What is Spousal Privilege in Maryland?

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image 51 300x240 300x240 - What is Spousal Privilege in Maryland?I don’t want to testify against my spouse in his/her criminal case?  

That is a common statement made by many spouses in Maryland. Most common in assault or domestic violence cases.  But we hear that in various other criminal prosecutions in Maryland.

Can you be forced to testify against your spouse?  The answer is generally: No.  This doesn’t mean the case goes away or the State can’t overcome their burden before a Judge or jury.  This only means the State does not have the spouse’s testimony to present as evidence.  But they could offer other statements as evidence the spouse made a 911 phone call or provided a written statement.

Spousal Privilege – Maryland Law

Maryland Courts and Judicial Proceedings Code Annotated § 9-106 provides the rule for invoking one’s spousal privilege in Maryland.  It states in part:

(a) In general. — The spouse of a person on trial for a crime may not be compelled to testify as an adverse witness unless the charge involves:
(1) The abuse of a child under 18; or
(2) Assault in any degree in which the spouse is a victim if:
      (i) The person on trial was previously charged with assault in any degree or assault and battery of the spouse;
      (ii) The spouse was sworn to testify at the previous trial; and
      (iii) The spouse refused to testify at the previous trial on the basis of the provisions of this section.

There are two exceptions to using or invoking your marital privilege in Maryland. 1) You cannot invoke your marital privilege if the Defendant is facing charges for abuse of a minor. 2) You cannot invoke your marital privilege for a second or subsequent assault if the spouse has previously invoked their marital privilege for an assault or assault and batter of the spouse.

I Don’t Want to Testify Against My Spouse?

How does it work in Court? The person charged with the crime will have to plead “not guilty” and elect a trial before the Judge or jury.  Any person that is considering spousal privilege in Maryland should consult a Baltimore criminal defense lawyer to understand the ramifications and procedures.  As discussed earlier, even if the spouse invokes their marital privilege, the State could still try and prove the case by other evidence or statements.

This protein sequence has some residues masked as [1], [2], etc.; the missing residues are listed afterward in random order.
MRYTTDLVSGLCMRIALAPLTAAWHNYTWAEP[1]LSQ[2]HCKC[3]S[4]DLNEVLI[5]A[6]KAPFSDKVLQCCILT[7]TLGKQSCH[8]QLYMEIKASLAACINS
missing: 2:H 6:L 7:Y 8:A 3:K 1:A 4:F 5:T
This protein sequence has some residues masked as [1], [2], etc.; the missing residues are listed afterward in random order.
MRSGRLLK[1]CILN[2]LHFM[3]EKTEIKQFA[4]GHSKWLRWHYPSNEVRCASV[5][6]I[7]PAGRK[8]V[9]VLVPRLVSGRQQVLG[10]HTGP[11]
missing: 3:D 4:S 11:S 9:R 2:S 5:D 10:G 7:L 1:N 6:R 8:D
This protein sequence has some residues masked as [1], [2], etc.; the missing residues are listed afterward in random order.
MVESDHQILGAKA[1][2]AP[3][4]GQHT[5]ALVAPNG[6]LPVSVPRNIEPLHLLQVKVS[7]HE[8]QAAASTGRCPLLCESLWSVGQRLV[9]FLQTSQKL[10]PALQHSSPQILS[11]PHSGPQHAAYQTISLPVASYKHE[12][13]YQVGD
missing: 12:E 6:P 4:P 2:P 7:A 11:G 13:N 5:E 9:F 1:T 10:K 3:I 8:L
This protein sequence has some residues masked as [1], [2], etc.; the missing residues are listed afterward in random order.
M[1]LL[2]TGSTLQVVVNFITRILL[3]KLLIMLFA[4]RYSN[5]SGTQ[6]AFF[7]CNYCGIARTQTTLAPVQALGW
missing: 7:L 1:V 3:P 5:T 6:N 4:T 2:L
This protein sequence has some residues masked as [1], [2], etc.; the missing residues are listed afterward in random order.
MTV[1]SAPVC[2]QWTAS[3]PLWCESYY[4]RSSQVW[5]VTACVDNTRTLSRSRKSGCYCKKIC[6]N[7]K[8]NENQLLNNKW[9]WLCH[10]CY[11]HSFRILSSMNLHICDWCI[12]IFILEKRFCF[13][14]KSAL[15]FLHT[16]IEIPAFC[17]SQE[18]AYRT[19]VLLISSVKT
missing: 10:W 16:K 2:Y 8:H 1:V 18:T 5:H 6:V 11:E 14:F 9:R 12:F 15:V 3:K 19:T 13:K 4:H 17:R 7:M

What happens if I invoke my marital privilege in Maryland?

If a spouse invokes their marital privilege, then the State cannot force them to testify. If the spouse/witness is the only evidence the State has, then the verdict in the case will more likely than not be “not guilty” after the State’s case, this is typical when the defense attorney makes a Motion for Judgment of Acquittal.

However, if the State has other evidence, invocation of the marital privilege may not end the case and the State may try to proceed without the testimony of the spouse. This can occur if the State has additional witnesses or evidence that is admissible during the trial.

Can I invoke my marital privilege more than once in Maryland?

In most cases, yes, but for assault and assault and batter cases, you cannot invoke your spousal privilege more than once in Maryland. The Court keeps a record of spouses and defendants that have had cases where the spouse invoked their marital privilege. This information is not expunged and will be kept in the Court system accessible by the Court, the State’s Attorneys and defense attorneys for future criminal cases involving the same defendant.

Marital / Spousal Privilege in Maryland Attorneys

If you or your spouse has been charged with a crime in Maryland, contact attorney Randolph Rice with the Law Offices of G. Randolph Rice, Jr., LLC.  Randolph Rice is a former Assistant State’s Attorney and has been handling criminal matters in Maryland since 2006.  He is recognized by Super Lawyers and his colleagues as a Maryland Rising Star for multiple years.  He has been ranked by Avvo, a top online attorney Rating Service, as a 10 out of 10 Superb. In addition he is rated by Lead Counsel.  He is a member of the American Bar Association, Maryland State Bar Association, Baltimore County Bar Association and the Maryland Criminal Defense Attorneys’ Association.

You can contact Mr. Rice at (410) 694-7291 or email him directly for immediate help.

“Just because you’ve been charged with a crime, doesn’t mean you’re a criminal.” – Attorney Randolph Rice


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